How to fulfill a service requirement

By:
02/20/2003

You could easily waste a week questioning the merit of mandatory community service. While this may satisfy some deep philosophical need, it is a waste of time. The nuns will not back down. You might as well get it over with.

First and most importantly: Get a friend in on it, preferably one with a good sense of humor. Or better yet, someone you have a crush on, just to make it more interesting. This will prove invaluable when you’re led down to the church basement brimming with donations. Nod capably when your supervisor instructs you to organize the garage sale. Smile back at her. Give her the impression that you would readily spend your summer helping others, even if it wasn’t required to get your high school diploma. Try not to jump when she slams the door behind her. Don’t think about the fact that you won’t see the sun again until it’s setting.

Instead, set out with enthusiasm and abounding energy. You’re young, you have been taught to believe in Hell and good Samaritans. This is what it means in church when everyone chants, “Thy will be done on earth as it is in Heaven.” Finish your day, stopping once to eat the peanut butter and honey sandwich you brought. Smile on the drive home. You’re the definition of a good citizen. People will say you have strong morals, a good head on your shoulders. Shelve these compliments because, like Little League trophies, they lose their value quickly.

Finish your first week. Calculate that it will take 14 additional weeks to fulfill your requirement. Realize your much-anticipated summer will be spent in this basement unnervingly close to the garbage dumpsters for Jimmy’s Family Rest-aurant. Refrain from conjuring up similes to describe the smell (rancid milk, your brother’s hockey bag after a particularly long tournament, a package of ground beef left in the trunk of your car for the month of July).

This creative energy could be better used plotting revenge on the nuns who thought a high school community service requirement was a good idea. Question Jesus as to where he gets off giving you a life just to live it in service to others. Curse the guilt that makes you regret talking to Jesus in this way. Convince yourself that Jesus understands, but end up asking for forgiveness anyway—just to be safe.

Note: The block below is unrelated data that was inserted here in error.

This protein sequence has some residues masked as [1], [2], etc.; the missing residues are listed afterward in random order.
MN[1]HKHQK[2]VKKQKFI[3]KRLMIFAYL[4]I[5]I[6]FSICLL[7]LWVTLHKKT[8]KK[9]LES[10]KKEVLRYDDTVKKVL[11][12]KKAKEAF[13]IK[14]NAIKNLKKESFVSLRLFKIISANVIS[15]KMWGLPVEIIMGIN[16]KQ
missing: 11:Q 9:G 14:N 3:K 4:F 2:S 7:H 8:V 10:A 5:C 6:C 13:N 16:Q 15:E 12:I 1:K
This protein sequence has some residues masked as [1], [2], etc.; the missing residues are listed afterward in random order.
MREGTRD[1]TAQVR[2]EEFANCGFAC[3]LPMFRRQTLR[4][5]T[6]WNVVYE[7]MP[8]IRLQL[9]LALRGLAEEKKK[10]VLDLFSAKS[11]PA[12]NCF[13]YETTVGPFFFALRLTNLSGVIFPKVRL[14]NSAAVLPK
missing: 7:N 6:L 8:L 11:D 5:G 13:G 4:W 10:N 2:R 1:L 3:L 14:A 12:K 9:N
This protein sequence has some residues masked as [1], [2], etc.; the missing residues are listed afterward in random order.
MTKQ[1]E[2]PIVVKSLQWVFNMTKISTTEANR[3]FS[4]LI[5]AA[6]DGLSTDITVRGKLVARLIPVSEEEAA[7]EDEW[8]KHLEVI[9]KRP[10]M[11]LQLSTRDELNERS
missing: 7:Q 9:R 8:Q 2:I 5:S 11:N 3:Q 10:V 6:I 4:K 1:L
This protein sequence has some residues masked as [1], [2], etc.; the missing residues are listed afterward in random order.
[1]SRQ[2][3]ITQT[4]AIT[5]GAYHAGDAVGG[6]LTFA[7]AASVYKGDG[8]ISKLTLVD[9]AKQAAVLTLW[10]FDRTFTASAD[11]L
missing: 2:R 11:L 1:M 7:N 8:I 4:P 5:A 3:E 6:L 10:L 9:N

By the second week, you’re a veteran. Leave the peanut butter and honey sandwich at home. Go to Subway for lunch. Intend to eat a foot-long sandwich but place two separate orders, six inches at a time. Demand various ridiculous but, most-importantly, time-consuming specifications in the intricate sandwich-making process: exactly 19 olives, de-seeded tomatoes, two inches of turkey and no more than an inch of lettuce.

Then accuse your Subway Sandwich Artist of making a mistake. This will require getting the manager. An argument will inevitably ensue but remember, that is less time spent in the basement. Valiantly assert your rights as a customer. The manager will grant you an arbitrary freebie such as a large drink or two free cookies. As tempting as the cookies may be, accept the large drink and fill it with soda. Any kind will do as long as it has equally absurd amounts of sugar and caffeine. You will need both in the basement. It will also necessitate frequent bathroom breaks.

You will eventually realize that everything you needed was with you all along: the old radio in the corner, the trashy Harlequin romance novels, the deflated basketball and gold-swirled bowling ball. Find the “oldies but goodies” station on the radio and blare it as you play the games people have donated. Scrabble and Monopoly are best. They take the longest and don’t require batteries. Rediscover why hide-and-go-seek has remained a classic game for generations.

During the remaining weeks, rest assured that you’ll develop the necessary survival skills to complete your requirement. The sensory deprivation of the dank basement will eventually move you to Enlightenment, hopefully sometime before the summer is over and school starts again. Until then, fill your time by creating unique formations with the Harlequin romance novels and then seeing how many you can hit with the bowling ball. Make the rule that for every novel left standing, you must act out one scene—chosen by the other player. Try on the lingerie that well-intentioned, but naively romantic housewives have donated. Take the “I’m with Stupid” T-shirt for yourself. Who says this job has no “benefits”?

Melinda Peer is a junior in the College. She is not in the country.

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